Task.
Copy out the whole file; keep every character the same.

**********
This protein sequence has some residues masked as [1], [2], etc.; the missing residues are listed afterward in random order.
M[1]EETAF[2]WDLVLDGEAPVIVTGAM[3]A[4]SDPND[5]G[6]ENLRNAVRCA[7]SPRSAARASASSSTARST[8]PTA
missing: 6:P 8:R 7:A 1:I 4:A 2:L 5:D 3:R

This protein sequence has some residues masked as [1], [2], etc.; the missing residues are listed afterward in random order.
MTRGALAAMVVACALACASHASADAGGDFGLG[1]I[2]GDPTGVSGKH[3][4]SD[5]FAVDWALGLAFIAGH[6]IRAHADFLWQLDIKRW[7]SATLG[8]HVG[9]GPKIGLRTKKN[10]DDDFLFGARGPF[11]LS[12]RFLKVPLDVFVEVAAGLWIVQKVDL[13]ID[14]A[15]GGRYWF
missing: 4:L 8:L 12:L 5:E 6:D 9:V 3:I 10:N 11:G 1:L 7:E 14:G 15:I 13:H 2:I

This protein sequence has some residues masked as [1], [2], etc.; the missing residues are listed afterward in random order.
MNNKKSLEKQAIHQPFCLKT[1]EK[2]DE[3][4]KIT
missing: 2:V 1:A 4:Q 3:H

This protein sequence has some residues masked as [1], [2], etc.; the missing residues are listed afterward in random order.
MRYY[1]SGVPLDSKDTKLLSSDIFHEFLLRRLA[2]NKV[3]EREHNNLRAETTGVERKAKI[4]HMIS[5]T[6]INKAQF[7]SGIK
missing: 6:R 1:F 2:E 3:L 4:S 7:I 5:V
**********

This protein sequence has some residues masked as [1], [2], etc.; the missing residues are listed afterward in random order.
M[1]EETAF[2]WDLVLDGEAPVIVTGAM[3]A[4]SDPND[5]G[6]ENLRNAVRCA[7]SPRSAARASASSSTARST[8]PTA
missing: 6:P 8:R 7:A 1:I 4:A 2:L 5:D 3:R

This protein sequence has some residues masked as [1], [2], etc.; the missing residues are listed afterward in random order.
MTRGALAAMVVACALACASHASADAGGDFGLG[1]I[2]GDPTGVSGKH[3][4]SD[5]FAVDWALGLAFIAGH[6]IRAHADFLWQLDIKRW[7]SATLG[8]HVG[9]GPKIGLRTKKN[10]DDDFLFGARGPF[11]LS[12]RFLKVPLDVFVEVAAGLWIVQKVDL[13]ID[14]A[15]GGRYWF
missing: 4:L 8:L 12:L 5:E 6:D 9:V 3:I 10:N 11:G 1:L 7:E 14:G 15:I 13:H 2:I

This protein sequence has some residues masked as [1], [2], etc.; the missing residues are listed afterward in random order.
MNNKKSLEKQAIHQPFCLKT[1]EK[2]DE[3][4]KIT
missing: 2:V 1:A 4:Q 3:H

This protein sequence has some residues masked as [1], [2], etc.; the missing residues are listed afterward in random order.
MRYY[1]SGVPLDSKDTKLLSSDIFHEFLLRRLA[2]NKV[3]EREHNNLRAETTGVERKAKI[4]HMIS[5]T[6]INKAQF[7]SGIK
missing: 6:R 1:F 2:E 3:L 4:S 7:I 5:V